Tom Boonen (Omega Pharma-Quick Step) returned to the limelight this past weekend, taking impressive victories at the E3 Prijs-Vlaanderen and Gent-Wevelgem. Boonen likely isn’t the only one smiling, though, as the victories also mean fresh bragging rights for his long-time bike sponsors, Specialized.
Boonen has been swapping between Specialized’s two flagship S-Works road chassis – the aero McLaren Venge and the lighter and stiffer Tarmac SL4 – and he’s found success on both already. Boonen won Sunday’s Gent-Wevelgem on the Venge but we’ve profiled his Tarmac here, which he used in Friday’s E3 Prijs-Vlaanderen.
The bikes’ disparate design language is immediately obvious. Whereas the Venge is nipped and tucked to decrease drag, the Tarmac SL4 makes virtually no concessions in the name of reducing frontal area, with gargantuan, nominally round main tube cross-sections plus an hourglass-profile head tube that now boasts a slightly slimmer 1-1/8 to 1-3/8in diameter to save a few grams. Chainstays are gigantic as well, and as is typical for bicycle design these days, the seatstays are dramatically slimmer to lend a touch of extra comfort and traction.
Boonen’s Tarmac SL4 has generously proportioned chainstays
Boonen’s Tarmac SL4 sports an aggressive geometry to suit his uniquely long and low riding position. Once a purely custom build – in fact, the critical numbers are virtually identical to his Paris-Roubaix machine from 2009 – Specialized now call it “60 Pro”. The top tube length roughly corresponds to the largest stock 61cm size but the head tube falls in between that of the stock 56cm and 58cm frames – a setup few amateurs could even tolerate, let alone prefer. Handlebar drop on Boonen’s bike is a similarly aggressive 120mm.
We shot the bulk of these images the day before Boonen’s second-place finish at Omloop Het Nieuwsblad and while the frame and Zipp carbon tubular wheels have remained constant, the former Belgian champion has received a number of upgrades since then. Old Red has been replaced with the newer, lighter and more functionally refined version, and the unbranded FSA stem has been traded for a Zipp model (Zipp didn’t offer Boonen’s preferred 140mm length until recently).
Boonen is one of the latest pros to get upgraded to SRAM’s new Red 2012 group.
“We introduced Boonen to Red 2012 in Belgium prior to Paris-Nice [where he won stage 2 Ed],” said SRAM’s European road sports representative, Ben Raby. “As we’re slowly outfitting teams now with new Red, he was one of our key athletes heading into the Classics. He responded very well to the new hood design and was very impressed by the braking performance and new feel. He wanted it immediately.”
The one exception to the complete Red switchover is the front derailleur, since SRAM have yet to finalize new Red rings for Boonen’s team-issue Specialized carbon cranks. According to Raby, that development period is nearing completion so we expect to see the trick Yaw-equipped front derailleur on Boonen’s bike soon enough.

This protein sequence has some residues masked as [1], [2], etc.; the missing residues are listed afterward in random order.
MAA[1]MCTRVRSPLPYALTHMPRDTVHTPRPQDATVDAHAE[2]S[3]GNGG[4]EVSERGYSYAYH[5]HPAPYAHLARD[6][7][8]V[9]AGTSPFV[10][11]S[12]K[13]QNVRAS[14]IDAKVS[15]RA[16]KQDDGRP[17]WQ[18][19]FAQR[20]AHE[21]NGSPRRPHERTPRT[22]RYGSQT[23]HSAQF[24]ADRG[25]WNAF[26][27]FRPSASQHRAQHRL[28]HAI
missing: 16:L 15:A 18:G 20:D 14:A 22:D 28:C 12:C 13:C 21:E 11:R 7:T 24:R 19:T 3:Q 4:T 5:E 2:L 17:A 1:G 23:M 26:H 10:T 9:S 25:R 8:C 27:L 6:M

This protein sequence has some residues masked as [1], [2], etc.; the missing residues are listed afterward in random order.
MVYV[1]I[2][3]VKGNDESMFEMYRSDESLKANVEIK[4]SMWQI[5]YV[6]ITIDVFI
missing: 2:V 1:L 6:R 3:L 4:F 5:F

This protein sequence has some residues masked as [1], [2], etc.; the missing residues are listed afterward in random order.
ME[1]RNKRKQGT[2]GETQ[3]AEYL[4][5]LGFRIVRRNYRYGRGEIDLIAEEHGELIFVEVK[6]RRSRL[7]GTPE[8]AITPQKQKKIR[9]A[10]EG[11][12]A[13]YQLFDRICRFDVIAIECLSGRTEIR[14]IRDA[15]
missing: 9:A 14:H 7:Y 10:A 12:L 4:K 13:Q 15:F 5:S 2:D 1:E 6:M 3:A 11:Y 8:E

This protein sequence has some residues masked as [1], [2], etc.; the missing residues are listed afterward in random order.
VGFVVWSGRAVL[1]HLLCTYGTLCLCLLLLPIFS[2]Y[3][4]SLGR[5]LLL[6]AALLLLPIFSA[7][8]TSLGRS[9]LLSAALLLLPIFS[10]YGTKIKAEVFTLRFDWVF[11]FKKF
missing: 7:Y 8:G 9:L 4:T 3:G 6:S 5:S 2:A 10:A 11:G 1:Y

This temporary FSA stem has now been replaced with Zipp’s new 140mm-long Service Course SL model
Also noteworthy is Boonen’s tire choice. Quick Step once openly used Veloflex tubulars badged with Specialized hot stamps but according to team liaison Simone Toccafondi, Boonen and the rest of the team are now on proper house-designed rubber following the company’s successful ‘cross tubular debut.
“Finally, this year we have our own made and designed tubulars,” Toccafondi told BikeRadar. “They’re called S-Works and it’s our first approach to a self made tire. We strongly believe that there’s a lot to do in this area. It’s an important piece of equipment that’s never developed much. We’ve worked closely with the team to determine the right compound, width and thread. We came up with a great result in terms of rolling resistance and durability.”
Specialized are providing teams with their own S-Works tubular tires for the first time this season
Specialized have a history of unveiling special builds for Boonen at Paris-Roubaix and we’ll be on the lookout as the race approaches. Another win for Boonen on another Specialized bike debut? Lady luck has shined on the big ‘S’ in the past but we’ll just have to wait and see.
Complete bike specifications
- Frame: Specialized S-Works Tarmac SL4, custom geometry
- Fork: Specialized S-Works FACT Carbon
- Headset: Integrated, 1-1/8 to 1-3/8in
- Stem: Zipp Service Course SL, 140mm x -6°
- Handlebar: Zipp Service Course SL, 44cm (c-c)
- Tape: Specialized Roubaix
- Front brake: SRAM Red 2012 w/ Zipp Tangente Platinum Pro pads
- Rear brake: SRAM Red 2012 w/ Zipp Tangente Platinum Pro pads
- Brake levers: SRAM Red 2012 DoubleTap
- Front derailleur: SRAM Red Black
- Rear derailleur: SRAM Red 2012
- Shift levers: SRAM Red 2012 DoubleTap
- Cassette: SRAM PG-1070
- Chain: SRAM PC-1091
- Crankset: Specialized FACT Carbon, 177.5mm, 53/39t
- Bottom bracket: Specialized integrated OS
- Pedals: Look KéO Blade
- Wheelset: Zipp 404 tubular
- Front tire: Specialized S-Works tubular
- Rear tire: Specialized S-Works tubular
- Saddle: Specialized Body Geometry S-Works Chicane
- Seatpost: Zipp SLSpeed
- Bottle cages: Tacx Tao
- Computer: Garmin Edge 500
- Rider’s height: 1.92m (6ft 4in)
- Rider’s weight: 82kg (181lb)
- Saddle height, from BB (c-t): 815mm
- Saddle setback: 115mm
- Seat tube length, c-t: 580mm
- Seat tube length, c-c: 535mm
- Tip of saddle nose to C of bars (next to stem): 660mm
- Saddle-to-bar drop (vertical): 120mm
- Head tube length: 175mm
- Top tube length: 602mm